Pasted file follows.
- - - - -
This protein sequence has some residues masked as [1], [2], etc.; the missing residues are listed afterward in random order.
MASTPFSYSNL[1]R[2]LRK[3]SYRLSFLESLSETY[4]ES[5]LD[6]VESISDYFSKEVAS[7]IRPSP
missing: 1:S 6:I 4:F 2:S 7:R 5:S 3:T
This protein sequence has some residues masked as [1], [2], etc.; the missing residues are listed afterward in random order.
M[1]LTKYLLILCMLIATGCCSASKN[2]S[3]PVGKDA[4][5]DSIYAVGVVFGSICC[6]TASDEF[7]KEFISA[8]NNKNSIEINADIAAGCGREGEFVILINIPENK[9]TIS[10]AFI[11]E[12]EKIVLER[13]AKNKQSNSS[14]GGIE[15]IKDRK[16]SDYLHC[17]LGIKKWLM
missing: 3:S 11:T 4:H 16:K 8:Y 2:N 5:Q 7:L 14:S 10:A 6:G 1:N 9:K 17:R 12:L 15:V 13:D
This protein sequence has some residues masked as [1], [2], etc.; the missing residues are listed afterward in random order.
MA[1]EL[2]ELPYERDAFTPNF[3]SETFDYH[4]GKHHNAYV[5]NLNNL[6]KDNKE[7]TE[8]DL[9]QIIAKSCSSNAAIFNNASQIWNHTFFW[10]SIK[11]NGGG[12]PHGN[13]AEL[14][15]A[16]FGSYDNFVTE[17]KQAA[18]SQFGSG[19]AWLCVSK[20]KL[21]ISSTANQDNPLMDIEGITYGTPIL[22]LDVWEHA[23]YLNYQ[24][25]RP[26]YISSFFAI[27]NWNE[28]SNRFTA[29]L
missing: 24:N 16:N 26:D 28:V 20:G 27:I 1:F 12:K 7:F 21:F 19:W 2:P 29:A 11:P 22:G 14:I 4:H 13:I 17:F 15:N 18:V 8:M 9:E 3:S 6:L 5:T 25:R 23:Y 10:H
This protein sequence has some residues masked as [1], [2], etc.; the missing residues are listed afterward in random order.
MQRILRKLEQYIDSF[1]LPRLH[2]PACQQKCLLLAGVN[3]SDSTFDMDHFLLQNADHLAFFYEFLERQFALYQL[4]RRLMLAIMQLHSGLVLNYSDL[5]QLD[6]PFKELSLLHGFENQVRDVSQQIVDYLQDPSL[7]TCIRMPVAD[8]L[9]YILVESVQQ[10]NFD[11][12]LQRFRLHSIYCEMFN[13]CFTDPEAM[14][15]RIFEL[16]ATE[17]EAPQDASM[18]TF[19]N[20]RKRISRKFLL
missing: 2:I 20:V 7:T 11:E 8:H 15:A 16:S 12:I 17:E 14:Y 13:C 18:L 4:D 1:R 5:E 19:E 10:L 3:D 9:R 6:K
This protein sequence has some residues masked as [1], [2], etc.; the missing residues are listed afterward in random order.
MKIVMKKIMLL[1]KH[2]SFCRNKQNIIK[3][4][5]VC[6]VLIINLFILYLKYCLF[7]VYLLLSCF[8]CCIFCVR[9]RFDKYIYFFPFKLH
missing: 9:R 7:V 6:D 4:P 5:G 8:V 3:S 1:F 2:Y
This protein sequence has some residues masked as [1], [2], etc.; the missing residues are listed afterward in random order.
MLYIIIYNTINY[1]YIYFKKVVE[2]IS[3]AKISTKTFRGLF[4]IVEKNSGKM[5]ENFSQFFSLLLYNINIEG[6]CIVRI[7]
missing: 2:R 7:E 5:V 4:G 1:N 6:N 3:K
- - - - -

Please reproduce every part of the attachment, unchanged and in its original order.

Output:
This protein sequence has some residues masked as [1], [2], etc.; the missing residues are listed afterward in random order.
MASTPFSYSNL[1]R[2]LRK[3]SYRLSFLESLSETY[4]ES[5]LD[6]VESISDYFSKEVAS[7]IRPSP
missing: 1:S 6:I 4:F 2:S 7:R 5:S 3:T
This protein sequence has some residues masked as [1], [2], etc.; the missing residues are listed afterward in random order.
M[1]LTKYLLILCMLIATGCCSASKN[2]S[3]PVGKDA[4][5]DSIYAVGVVFGSICC[6]TASDEF[7]KEFISA[8]NNKNSIEINADIAAGCGREGEFVILINIPENK[9]TIS[10]AFI[11]E[12]EKIVLER[13]AKNKQSNSS[14]GGIE[15]IKDRK[16]SDYLHC[17]LGIKKWLM
missing: 3:S 11:T 4:H 16:K 8:Y 2:N 5:Q 7:L 14:S 10:A 6:G 1:N 9:K 17:R 12:L 15:V 13:D
This protein sequence has some residues masked as [1], [2], etc.; the missing residues are listed afterward in random order.
MA[1]EL[2]ELPYERDAFTPNF[3]SETFDYH[4]GKHHNAYV[5]NLNNL[6]KDNKE[7]TE[8]DL[9]QIIAKSCSSNAAIFNNASQIWNHTFFW[10]SIK[11]NGGG[12]PHGN[13]AEL[14][15]A[16]FGSYDNFVTE[17]KQAA[18]SQFGSG[19]AWLCVSK[20]KL[21]ISSTANQDNPLMDIEGITYGTPIL[22]LDVWEHA[23]YLNYQ[24][25]RP[26]YISSFFAI[27]NWNE[28]SNRFTA[29]L
missing: 24:N 16:N 26:D 28:V 20:G 27:I 1:F 12:K 7:F 21:F 19:W 2:P 29:A 11:P 22:G 14:I 4:H 13:I 17:F 15:N 18:V 8:M 9:E 3:S 6:L 5:T 25:R 23:Y 10:H
This protein sequence has some residues masked as [1], [2], etc.; the missing residues are listed afterward in random order.
MQRILRKLEQYIDSF[1]LPRLH[2]PACQQKCLLLAGVN[3]SDSTFDMDHFLLQNADHLAFFYEFLERQFALYQL[4]RRLMLAIMQLHSGLVLNYSDL[5]QLD[6]PFKELSLLHGFENQVRDVSQQIVDYLQDPSL[7]TCIRMPVAD[8]L[9]YILVESVQQ[10]NFD[11][12]LQRFRLHSIYCEMFN[13]CFTDPEAM[14][15]RIFEL[16]ATE[17]EAPQDASM[18]TF[19]N[20]RKRISRKFLL
missing: 2:I 20:V 7:T 11:E 8:H 15:A 16:S 12:I 17:E 14:Y 13:C 18:L 4:D 1:R 5:E 19:E 10:L 3:D 9:R 6:K
This protein sequence has some residues masked as [1], [2], etc.; the missing residues are listed afterward in random order.
MKIVMKKIMLL[1]KH[2]SFCRNKQNIIK[3][4][5]VC[6]VLIINLFILYLKYCLF[7]VYLLLSCF[8]CCIFCVR[9]RFDKYIYFFPFKLH
missing: 9:R 7:V 6:D 4:P 5:G 8:V 3:S 1:F 2:Y
This protein sequence has some residues masked as [1], [2], etc.; the missing residues are listed afterward in random order.
MLYIIIYNTINY[1]YIYFKKVVE[2]IS[3]AKISTKTFRGLF[4]IVEKNSGKM[5]ENFSQFFSLLLYNINIEG[6]CIVRI[7]
missing: 2:R 7:E 5:V 4:G 1:N 6:N 3:K